Low staffing levels cause shutdown of unit at Montana State Prison
In January the Department of Corrections told legislators the Montana State Prison lacked 59 of the 328 correctional officers needed at the Montana State Prison and over the months that figure has not gotten better, causing the prison to shut down one of its units last week for the first time in 30 years.
Citing security concerns, the department did not say how many incarcerated individuals were impacted by the closure of the F unit or how many inmates the unit was meant to house. For those displaced by the closure, a DOC spokesperson said “were moved to other units within MSP based on their individual risks and needs” including those enrolled in the prison’s sex offender program.
“As reported by the DOC to the Interim Budget Committee in February, about 20 percent of 328 correctional officer staff positions at MSP are unfilled at any given time,” DOC spokesperson Carolynn Bright said in an email.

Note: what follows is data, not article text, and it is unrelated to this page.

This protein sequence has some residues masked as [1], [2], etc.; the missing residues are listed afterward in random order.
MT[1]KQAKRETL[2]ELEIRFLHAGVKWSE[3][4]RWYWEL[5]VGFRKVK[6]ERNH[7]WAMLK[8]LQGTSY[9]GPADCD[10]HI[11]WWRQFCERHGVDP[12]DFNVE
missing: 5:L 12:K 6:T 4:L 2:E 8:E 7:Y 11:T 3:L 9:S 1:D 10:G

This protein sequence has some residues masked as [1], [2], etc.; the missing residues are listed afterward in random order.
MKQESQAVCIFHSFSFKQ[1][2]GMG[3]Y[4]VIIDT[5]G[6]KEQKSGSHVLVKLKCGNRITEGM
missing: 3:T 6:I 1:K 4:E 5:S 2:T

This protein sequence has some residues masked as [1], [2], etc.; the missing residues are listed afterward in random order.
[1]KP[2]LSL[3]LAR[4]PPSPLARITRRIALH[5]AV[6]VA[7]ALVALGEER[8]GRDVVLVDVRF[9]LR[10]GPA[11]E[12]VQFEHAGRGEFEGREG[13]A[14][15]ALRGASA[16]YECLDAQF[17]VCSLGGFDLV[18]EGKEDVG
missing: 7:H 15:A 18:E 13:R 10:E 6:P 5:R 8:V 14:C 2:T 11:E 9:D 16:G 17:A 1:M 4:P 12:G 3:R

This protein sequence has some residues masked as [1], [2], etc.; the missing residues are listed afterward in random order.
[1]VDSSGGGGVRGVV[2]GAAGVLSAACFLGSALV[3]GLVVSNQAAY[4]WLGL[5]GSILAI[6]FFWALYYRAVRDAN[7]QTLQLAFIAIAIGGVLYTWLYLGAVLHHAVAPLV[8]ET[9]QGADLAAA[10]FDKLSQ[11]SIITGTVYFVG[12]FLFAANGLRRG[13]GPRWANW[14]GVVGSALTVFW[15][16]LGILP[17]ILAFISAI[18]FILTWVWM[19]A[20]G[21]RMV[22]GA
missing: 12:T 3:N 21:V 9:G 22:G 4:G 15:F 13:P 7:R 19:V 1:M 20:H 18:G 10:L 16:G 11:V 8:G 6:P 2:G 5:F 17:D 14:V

The state prison, outside of Deer Lodge, is a 1,600 person men’s prison. And by shutting down the F unit, Bright said, it decreases the number of mandatory posts required on each shift, thus easing staffing pressures, and she said the unit will be closed until staffing levels improve.
“The DOC cares about the well-being of its staff and has been seeking innovative ways to alleviate the strain on MSP employees. The closure of F-Unit was a new concept that made sense for the facility at this time,” Bright said.
The department did not go into detail about how it plans to increase staff at the prison to avoid unit closures in the future. But, Bright pointed to a new contract between the department and correctional officers at the prison that included a $2-per-hour raise as a way it is increasing retention at the prison.
And to address the problem in the short-term, Bright said, “voluntary and mandatory overtime shifts are in place to ensure the safety and security of staff and inmates at the facility.”